- The Washington Times - Friday, March 20, 2009

BRUSSELS (AP) - European Union leaders on Friday are expected to promise a hefty program of aid, trade and closer political ties for six ex-Soviet states where Moscow retains a strong influence nearly two decades after they won their independence.

The EU’s “Eastern Partnership” falls short of membership for Ukraine, Azerbaijan, Georgia, Armenia, Moldova and Belarus but offers significant economic integration and visa-free travel. Moscow views such attempts at closer integration with suspicion.

The program seeks to tie the neighbors to the EU’s democratic and free market values and reflects the bloc’s concerns that continued Russian influence there creates instability on the bloc’s doorstep.

Last August Russia angered NATO and the EU by invading Georgia and recognizing the independence of two breakaway regions.

In January, relations soured further when Moscow failed to meet gas supply contracts to Western Europe because of a dispute with Ukraine over transit fees.

The program is to help increase the number of routes bringing oil and gas to the EU from areas around the Black Sea that are not under Russian control.

The EU leaders planned to conclude a two-day summit with a statement that does not mention Russia but insists the promotion of “stability, good governance and economic development in (the EU’s) eastern neighborhood is of strategic importance.”

A draft of the statement said the program will bring lasting benefits to the former Soviet republics, which in turn will benefit the EU.

The EU, however, faces a huge task to bring everyone together for the expected formal launch of the program at a May 7 gathering in Prague of the 27 EU leaders and their counterparts from the six countries.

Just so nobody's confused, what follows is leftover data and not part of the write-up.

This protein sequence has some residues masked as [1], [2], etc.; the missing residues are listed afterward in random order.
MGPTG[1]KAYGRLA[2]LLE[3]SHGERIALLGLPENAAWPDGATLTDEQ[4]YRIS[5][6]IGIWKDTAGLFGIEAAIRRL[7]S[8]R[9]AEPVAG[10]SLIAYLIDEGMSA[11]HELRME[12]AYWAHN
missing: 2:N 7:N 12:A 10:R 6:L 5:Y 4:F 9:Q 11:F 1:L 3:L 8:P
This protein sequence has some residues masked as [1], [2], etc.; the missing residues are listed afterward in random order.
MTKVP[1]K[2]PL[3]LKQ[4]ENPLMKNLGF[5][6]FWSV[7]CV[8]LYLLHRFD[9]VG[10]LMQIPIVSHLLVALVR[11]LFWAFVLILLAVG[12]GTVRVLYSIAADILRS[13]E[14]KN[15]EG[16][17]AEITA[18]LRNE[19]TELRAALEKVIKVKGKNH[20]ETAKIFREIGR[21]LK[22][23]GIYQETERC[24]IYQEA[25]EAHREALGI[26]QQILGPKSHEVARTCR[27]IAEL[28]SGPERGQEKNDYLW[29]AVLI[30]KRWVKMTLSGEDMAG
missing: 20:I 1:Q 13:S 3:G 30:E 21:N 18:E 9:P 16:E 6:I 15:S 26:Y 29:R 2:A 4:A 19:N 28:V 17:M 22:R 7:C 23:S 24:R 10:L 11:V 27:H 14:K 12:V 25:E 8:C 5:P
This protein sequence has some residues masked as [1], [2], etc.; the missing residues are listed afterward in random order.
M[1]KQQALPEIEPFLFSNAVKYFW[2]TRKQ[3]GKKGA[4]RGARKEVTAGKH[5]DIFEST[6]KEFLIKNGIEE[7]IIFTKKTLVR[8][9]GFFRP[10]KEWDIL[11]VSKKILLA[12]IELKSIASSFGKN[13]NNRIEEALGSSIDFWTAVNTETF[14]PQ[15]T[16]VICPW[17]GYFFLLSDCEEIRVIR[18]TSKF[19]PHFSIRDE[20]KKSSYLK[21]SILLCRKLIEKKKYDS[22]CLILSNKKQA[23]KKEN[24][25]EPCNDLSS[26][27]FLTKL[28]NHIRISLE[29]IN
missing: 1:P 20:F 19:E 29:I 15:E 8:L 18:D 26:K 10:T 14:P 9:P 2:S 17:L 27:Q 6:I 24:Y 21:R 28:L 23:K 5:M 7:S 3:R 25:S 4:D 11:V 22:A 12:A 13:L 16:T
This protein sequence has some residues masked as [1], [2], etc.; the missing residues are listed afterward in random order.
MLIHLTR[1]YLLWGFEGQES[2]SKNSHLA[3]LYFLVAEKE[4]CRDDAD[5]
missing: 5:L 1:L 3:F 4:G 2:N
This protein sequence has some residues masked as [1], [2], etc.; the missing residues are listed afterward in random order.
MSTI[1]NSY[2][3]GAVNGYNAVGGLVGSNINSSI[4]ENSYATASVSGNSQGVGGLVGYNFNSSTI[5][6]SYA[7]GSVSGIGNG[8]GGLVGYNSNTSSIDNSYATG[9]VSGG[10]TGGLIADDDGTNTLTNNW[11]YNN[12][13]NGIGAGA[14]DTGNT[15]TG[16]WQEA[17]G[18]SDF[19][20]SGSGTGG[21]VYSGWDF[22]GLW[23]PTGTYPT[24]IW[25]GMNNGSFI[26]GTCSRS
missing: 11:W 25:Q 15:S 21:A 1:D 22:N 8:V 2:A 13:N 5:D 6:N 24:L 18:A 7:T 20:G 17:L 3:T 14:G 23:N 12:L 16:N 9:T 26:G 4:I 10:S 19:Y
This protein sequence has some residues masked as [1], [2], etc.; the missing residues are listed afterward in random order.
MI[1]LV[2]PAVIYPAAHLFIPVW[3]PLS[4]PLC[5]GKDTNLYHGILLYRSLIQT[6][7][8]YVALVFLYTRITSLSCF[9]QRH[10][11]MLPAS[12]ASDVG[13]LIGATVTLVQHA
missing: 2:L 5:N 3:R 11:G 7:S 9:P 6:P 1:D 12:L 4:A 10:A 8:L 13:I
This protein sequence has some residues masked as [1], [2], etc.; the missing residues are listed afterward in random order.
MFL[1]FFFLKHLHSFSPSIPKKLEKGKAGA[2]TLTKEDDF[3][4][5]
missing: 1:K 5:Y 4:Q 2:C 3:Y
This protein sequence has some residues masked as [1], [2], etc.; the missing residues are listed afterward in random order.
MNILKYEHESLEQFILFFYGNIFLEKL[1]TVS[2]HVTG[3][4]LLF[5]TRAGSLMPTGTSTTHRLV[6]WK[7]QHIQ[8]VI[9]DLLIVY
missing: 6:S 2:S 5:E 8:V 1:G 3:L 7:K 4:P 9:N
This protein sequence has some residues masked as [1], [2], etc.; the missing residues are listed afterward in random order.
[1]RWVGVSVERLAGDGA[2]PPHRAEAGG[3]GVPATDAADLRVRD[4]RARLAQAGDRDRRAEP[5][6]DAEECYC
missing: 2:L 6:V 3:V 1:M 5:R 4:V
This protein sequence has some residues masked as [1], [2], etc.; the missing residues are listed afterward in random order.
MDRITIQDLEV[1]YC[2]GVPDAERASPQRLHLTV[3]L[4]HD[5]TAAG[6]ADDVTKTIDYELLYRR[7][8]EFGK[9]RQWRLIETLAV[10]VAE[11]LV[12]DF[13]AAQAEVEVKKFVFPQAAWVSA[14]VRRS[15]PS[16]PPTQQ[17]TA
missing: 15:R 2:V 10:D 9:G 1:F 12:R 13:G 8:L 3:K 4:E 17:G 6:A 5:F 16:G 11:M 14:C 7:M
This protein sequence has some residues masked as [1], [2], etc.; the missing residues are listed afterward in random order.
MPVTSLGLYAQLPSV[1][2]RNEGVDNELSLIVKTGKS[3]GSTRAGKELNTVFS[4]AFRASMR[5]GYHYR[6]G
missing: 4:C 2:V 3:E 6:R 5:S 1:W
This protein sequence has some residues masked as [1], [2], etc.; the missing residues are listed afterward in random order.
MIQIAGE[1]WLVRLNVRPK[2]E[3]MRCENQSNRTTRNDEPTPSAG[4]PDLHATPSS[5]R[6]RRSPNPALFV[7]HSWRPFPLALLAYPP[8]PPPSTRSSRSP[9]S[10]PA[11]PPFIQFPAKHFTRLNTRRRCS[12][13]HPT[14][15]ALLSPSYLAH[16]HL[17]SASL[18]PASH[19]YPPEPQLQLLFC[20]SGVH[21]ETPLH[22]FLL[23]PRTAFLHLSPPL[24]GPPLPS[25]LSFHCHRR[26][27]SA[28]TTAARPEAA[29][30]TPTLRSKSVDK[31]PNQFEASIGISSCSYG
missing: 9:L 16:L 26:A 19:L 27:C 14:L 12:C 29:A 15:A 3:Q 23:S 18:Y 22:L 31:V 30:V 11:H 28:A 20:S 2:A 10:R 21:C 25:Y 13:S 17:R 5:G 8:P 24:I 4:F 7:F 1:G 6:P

The partnership is open to Belarus but its authoritarian president, Alexander Lukashenko, is close to Moscow and runs a Soviet-style economy. The EU has prevented him from traveling within the bloc but suspended the ban to enable him to come to Prague.

EU officials say the partnership _ and aid _ is only open to six countries if they embrace the rule of law, protection of human rights and market economy rules.

If so, the EU will offer later this year tailor-made free trade, economic assistance, regular security and defense consultations and better energy supply agreements.

The EU has budgeted euro1.4 billion ($1.8 billion) for the program between now and 2013. After the Russian-Georgian war in August and the cutoff of Russian gas through Ukraine euro600 million ($769 million) in funding was added.

The reaction has been lukewarm to date.

At a pre-summit conference, Radek Sikorski, the foreign minister of Poland _ which joined the EU in 2004 _ said the EU must be more generous, adding the recent funding increase came down to only $20 million per eastern neighbor per year.

Ukrainian Vice Prime Minister Hryhoriy Nemyrya said, “I am afraid significant resources are required.”

The partnership came about after French President Nicolas Sarkozy in 2008 pushed for a Mediterranean Union linking the EU to Israel and its Arab neighbors.

That was watered down because of objections in Germany and because other countries said it was more crucial to reach out to eastern neighbors.

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